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Cyprus PIO: Turkish Press and Other Media, 03-11-25
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From: The Republic of Cyprus Press and Information Office Server at <http://www.pio.gov.cy/>TURKISH PRESS AND OTHER MEDIA No.223/03 25.11.03
[A] NEWS ITEMS
[B] COMMENTARIES, EDITORIALS AND ANALYSIS
[A] NEWS ITEMS
 Four "candidates" and three supporters of the Peace and Democracy Movement were arrested by the pseudopolice because they were distributing leaflets about the "elections"Turkish Cypriot daily AFRIKA newspaper (25.11.03) reports that four "candidates" and three supporters of the Peace and Democracy Movement (PDM) were arrested yesterday with orders of the so-called Election Commission of the Kyrenia district. Charges were also filed against them.
The seven persons were at the round-about in the entrance of occupied Kyrenia, distributing invitation leaflets about a public event to be organised by the PDM on the 27th of November for the Bayram. The pseudopolice arrested the members of the PDM, exhibiting, as the paper writes, "aggressive attitude". Subsequently the police seized the invitations, the candidates' introducing brochures, a package of brochures and the Party's flags.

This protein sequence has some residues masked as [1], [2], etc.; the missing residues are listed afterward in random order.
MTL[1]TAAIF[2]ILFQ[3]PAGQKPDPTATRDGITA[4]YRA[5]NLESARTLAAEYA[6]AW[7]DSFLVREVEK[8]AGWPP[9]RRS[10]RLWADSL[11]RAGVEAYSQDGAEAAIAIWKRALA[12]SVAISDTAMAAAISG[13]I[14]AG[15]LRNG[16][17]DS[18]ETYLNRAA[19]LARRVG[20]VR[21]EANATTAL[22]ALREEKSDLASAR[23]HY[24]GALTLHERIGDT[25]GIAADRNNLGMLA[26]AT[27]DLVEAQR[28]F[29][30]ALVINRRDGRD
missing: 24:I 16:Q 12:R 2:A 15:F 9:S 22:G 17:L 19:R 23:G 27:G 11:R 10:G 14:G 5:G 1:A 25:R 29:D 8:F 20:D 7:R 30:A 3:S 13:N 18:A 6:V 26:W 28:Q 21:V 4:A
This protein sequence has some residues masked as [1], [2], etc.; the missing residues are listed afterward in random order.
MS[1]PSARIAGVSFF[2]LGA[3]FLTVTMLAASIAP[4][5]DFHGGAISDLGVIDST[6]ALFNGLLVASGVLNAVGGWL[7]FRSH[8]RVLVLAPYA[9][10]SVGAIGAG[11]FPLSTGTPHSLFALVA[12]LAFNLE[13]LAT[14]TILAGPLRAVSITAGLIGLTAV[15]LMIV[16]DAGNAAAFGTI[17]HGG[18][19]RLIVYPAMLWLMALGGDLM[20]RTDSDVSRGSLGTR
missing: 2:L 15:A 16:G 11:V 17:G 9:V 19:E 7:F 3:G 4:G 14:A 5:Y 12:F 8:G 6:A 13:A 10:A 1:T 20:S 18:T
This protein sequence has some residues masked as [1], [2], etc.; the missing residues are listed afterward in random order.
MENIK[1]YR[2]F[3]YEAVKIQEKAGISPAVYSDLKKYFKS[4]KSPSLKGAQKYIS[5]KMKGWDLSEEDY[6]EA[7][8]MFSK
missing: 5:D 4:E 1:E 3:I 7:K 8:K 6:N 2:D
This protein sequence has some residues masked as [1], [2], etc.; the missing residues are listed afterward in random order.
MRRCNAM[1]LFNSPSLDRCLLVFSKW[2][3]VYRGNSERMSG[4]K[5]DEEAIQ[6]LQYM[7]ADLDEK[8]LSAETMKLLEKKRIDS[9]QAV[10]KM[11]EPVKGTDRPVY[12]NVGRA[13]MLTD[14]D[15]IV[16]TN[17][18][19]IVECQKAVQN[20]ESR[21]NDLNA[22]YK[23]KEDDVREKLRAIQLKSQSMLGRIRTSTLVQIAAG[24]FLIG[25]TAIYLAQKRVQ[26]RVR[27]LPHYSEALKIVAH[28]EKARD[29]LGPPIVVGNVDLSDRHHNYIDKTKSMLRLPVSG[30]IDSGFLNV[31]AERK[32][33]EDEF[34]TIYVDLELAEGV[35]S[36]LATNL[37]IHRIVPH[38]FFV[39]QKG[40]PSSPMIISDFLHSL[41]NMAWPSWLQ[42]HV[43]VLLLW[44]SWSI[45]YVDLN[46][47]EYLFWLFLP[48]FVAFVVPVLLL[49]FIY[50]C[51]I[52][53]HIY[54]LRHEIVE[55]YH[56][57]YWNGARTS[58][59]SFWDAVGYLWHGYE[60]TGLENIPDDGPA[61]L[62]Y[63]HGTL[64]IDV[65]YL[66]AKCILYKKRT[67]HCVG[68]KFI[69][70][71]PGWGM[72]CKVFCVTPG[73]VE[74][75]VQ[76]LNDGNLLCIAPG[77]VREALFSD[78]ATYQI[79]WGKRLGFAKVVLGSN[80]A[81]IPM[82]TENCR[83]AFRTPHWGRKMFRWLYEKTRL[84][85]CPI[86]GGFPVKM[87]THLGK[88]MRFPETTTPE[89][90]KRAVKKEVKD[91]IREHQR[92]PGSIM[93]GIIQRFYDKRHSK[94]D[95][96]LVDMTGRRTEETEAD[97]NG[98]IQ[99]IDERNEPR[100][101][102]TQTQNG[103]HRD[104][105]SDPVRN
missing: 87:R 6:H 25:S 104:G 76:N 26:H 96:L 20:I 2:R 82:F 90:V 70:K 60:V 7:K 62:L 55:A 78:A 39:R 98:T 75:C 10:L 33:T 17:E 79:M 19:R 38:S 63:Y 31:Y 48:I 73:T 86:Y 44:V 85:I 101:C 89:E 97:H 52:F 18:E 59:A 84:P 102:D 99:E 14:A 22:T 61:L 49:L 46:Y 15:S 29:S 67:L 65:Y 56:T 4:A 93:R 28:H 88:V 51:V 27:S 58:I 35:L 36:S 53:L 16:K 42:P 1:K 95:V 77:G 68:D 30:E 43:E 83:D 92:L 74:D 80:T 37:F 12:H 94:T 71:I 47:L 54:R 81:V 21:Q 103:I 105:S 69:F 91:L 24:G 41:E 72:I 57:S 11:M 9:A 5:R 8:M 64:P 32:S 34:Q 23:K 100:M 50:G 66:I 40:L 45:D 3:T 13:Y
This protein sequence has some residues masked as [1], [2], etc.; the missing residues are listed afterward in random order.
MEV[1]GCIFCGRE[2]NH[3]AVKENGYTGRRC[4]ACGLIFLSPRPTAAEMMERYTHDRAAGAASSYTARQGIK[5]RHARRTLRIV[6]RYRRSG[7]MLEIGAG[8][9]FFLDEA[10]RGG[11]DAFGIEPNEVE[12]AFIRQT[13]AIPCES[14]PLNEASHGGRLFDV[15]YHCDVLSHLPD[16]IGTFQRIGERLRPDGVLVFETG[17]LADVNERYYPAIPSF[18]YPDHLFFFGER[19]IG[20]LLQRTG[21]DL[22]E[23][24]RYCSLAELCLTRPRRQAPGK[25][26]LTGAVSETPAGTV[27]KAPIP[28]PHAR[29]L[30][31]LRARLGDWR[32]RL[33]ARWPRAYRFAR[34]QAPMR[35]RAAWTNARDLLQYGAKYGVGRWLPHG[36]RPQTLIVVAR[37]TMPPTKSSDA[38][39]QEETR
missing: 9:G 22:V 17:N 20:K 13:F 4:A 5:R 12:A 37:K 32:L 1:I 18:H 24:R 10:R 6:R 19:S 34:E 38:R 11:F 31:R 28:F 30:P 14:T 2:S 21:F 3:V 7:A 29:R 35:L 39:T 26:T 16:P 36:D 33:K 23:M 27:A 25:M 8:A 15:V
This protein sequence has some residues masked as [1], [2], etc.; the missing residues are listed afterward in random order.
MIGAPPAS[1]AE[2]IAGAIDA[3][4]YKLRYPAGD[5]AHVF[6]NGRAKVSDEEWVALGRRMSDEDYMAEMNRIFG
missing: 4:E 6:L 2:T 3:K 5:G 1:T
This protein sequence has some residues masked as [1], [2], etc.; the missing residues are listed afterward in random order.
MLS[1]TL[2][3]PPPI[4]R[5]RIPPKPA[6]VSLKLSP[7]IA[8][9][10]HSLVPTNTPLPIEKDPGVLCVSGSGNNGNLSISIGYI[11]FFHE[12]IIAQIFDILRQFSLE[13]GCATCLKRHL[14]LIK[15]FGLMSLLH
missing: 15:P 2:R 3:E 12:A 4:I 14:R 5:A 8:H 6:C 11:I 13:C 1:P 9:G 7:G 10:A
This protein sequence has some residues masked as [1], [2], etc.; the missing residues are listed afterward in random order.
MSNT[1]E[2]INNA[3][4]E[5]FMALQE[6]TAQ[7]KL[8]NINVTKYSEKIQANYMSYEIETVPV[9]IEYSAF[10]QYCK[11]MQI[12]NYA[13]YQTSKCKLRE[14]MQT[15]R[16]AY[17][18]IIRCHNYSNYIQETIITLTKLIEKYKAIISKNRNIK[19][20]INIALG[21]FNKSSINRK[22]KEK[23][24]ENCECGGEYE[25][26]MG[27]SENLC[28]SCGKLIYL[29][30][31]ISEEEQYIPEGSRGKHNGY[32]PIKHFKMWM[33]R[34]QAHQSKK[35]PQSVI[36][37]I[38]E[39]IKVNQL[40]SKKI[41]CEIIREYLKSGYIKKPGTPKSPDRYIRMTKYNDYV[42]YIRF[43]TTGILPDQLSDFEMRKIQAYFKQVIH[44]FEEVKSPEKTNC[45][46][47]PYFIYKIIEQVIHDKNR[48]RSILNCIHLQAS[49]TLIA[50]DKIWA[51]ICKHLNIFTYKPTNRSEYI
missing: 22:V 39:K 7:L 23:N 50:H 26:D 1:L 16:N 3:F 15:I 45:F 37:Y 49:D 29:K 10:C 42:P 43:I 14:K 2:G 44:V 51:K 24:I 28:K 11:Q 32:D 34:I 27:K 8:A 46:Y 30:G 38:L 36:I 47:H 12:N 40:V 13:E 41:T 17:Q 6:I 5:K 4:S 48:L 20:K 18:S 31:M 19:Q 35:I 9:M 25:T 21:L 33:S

However, writes the paper, the so-called "Election Commission" of the Kyrenia district did not take action against the commander of the 39th army division who visited the occupied Diorios village a few days ago and propagated in favour of the status quo. At the time the "Commission" advised PDM, which reacted against the commander's action, to complain either to the Supreme Election Board or the Turkish occupation Army.
In a statement he made on the issue Mr Halil Sadrazam, PDM coordinator for Kyrenia district said that the incident was a deliberate attack against the PDM and the supporters of peace. Mr Sadrazam, who is among the persons who were arrested, stated that the pseudopolice asked them to leave the round-about because they were obstructing the traffic, but, as he stated, they were distributing the leaflets standing at the edge of the road and did not put obstacles to the traffic.
 Ali Erel was invited to participate in the Euro-Mediterranean Conference which will take place in ItalyTurkish Cypriot daily KIBRIS newspaper (25.11.03) reports that Mr Ale Erel, the chairman of the Solution and EU Party (SEUP) was invited to participate in the Euro-Mediterranean Conference which is organised by Italy, the Term President of the European Union.
The Conference will take place on the 27-28 of November at Palermo, Italy and its theme will be the EU prospective in Mediterranean. Mr Erel, who was invited by Mr Salvatore Cuffano, who is the President of the Sicilian Region, sated that he will participate in the Conference.